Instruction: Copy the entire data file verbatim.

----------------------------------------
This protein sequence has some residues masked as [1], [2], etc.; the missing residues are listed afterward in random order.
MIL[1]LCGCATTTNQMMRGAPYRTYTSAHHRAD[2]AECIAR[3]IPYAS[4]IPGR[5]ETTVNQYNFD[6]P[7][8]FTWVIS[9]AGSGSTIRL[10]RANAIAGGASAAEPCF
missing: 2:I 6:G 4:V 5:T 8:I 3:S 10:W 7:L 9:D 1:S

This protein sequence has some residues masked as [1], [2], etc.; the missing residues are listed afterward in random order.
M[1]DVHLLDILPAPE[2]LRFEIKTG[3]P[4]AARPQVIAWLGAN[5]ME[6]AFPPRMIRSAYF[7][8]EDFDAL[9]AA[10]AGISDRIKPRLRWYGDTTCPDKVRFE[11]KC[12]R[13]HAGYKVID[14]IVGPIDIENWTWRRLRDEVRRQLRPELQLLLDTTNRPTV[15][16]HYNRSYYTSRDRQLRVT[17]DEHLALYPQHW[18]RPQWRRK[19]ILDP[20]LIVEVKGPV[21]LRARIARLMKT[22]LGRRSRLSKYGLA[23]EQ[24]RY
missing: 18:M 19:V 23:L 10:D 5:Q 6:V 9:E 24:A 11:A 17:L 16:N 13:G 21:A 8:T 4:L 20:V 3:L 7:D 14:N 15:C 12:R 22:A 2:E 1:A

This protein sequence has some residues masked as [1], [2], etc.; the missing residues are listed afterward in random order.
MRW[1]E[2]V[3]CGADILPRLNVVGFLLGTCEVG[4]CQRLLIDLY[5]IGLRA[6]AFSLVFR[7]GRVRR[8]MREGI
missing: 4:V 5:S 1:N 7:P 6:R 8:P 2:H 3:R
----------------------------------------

This protein sequence has some residues masked as [1], [2], etc.; the missing residues are listed afterward in random order.
MIL[1]LCGCATTTNQMMRGAPYRTYTSAHHRAD[2]AECIAR[3]IPYAS[4]IPGR[5]ETTVNQYNFD[6]P[7][8]FTWVIS[9]AGSGSTIRL[10]RANAIAGGASAAEPCF
missing: 2:I 6:G 4:V 5:T 8:I 3:S 10:W 7:L 9:D 1:S

This protein sequence has some residues masked as [1], [2], etc.; the missing residues are listed afterward in random order.
M[1]DVHLLDILPAPE[2]LRFEIKTG[3]P[4]AARPQVIAWLGAN[5]ME[6]AFPPRMIRSAYF[7][8]EDFDAL[9]AA[10]AGISDRIKPRLRWYGDTTCPDKVRFE[11]KC[12]R[13]HAGYKVID[14]IVGPIDIENWTWRRLRDEVRRQLRPELQLLLDTTNRPTV[15][16]HYNRSYYTSRDRQLRVT[17]DEHLALYPQHW[18]RPQWRRK[19]ILDP[20]LIVEVKGPV[21]LRARIARLMKT[22]LGRRSRLSKYGLA[23]EQ[24]RY
missing: 18:M 19:V 23:L 10:D 5:Q 6:V 9:E 24:A 11:A 17:L 16:N 13:G 21:A 8:T 4:L 20:V 3:L 7:D 14:N 15:C 12:R 22:A 2:E 1:A

This protein sequence has some residues masked as [1], [2], etc.; the missing residues are listed afterward in random order.
MRW[1]E[2]V[3]CGADILPRLNVVGFLLGTCEVG[4]CQRLLIDLY[5]IGLRA[6]AFSLVFR[7]GRVRR[8]MREGI
missing: 4:V 5:S 1:N 7:P 6:R 8:P 2:H 3:R